Increasing the footprint should be the last option.
Again, just a thought.
By the way, I think Google has a drawing program.
Good luck! I’m jealous.
P.S. My woodshed is built on skids, two large beams of hemlock running down the length of it underneath, which are set on a bed of crushed stone. It has been through several winters in fine shape. It has the advantage that you can easily pick it up and move it. Or if you don’t want to build it yourself, you can have it delivered by truck and slid right off where you want it.
A thought - many local collages have AutoCad classes. See if there is a starving student that you could have work on a set of plans.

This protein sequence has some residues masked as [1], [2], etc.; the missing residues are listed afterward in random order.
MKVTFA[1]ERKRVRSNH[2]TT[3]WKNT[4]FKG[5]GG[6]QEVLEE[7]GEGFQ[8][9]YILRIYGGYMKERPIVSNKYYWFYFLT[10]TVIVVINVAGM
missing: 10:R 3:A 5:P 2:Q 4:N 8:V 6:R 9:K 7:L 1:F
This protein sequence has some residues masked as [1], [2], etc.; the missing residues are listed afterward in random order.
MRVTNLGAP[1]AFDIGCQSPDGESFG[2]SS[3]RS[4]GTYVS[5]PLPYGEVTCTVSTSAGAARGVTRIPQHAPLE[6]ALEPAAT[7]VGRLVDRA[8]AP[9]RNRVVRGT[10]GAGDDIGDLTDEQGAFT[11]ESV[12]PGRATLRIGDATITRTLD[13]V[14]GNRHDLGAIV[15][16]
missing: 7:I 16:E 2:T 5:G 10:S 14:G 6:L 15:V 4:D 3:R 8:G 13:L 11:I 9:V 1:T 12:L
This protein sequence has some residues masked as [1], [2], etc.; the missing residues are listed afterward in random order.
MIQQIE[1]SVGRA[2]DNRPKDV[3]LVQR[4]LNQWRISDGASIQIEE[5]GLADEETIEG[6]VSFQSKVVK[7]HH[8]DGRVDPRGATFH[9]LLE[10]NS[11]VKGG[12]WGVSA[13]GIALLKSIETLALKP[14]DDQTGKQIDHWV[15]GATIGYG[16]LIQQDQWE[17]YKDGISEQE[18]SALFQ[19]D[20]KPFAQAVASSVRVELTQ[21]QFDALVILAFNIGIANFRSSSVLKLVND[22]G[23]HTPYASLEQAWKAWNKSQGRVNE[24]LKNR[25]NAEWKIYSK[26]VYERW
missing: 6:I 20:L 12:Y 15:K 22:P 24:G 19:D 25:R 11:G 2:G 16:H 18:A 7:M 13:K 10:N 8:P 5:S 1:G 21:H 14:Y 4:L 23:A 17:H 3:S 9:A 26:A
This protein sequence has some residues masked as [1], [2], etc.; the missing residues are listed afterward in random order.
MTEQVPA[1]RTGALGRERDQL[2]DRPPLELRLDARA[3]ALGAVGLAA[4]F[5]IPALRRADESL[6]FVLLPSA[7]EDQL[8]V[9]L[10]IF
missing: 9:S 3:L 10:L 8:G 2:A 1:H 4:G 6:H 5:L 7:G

Define your requirements carefully first. Take extra time to be sure you don’t end up with a bit “aw crap” afterward. Consider storage, lighting, ventilation, electrical, and access. It’s awfully nice to be able to open a roll-up door to get large machinery or stock in/out. Everyone says “build twice as big as you think you’ll need”. My shop is 24 by 32 feet and all I can say is “everyone was right”. Consider your budget carefully, I think it’s much smarter to stick-build using standard building materials on a good (frost-free, if you’re in the north) foundation than to mess around with pole barns and metal buildings. The best cost leverage comes from using materials that are sold in highest quantity. And don’t leave yourself open for a nasty surprise form the building inspector. Good luck, you won’t regret doing it right.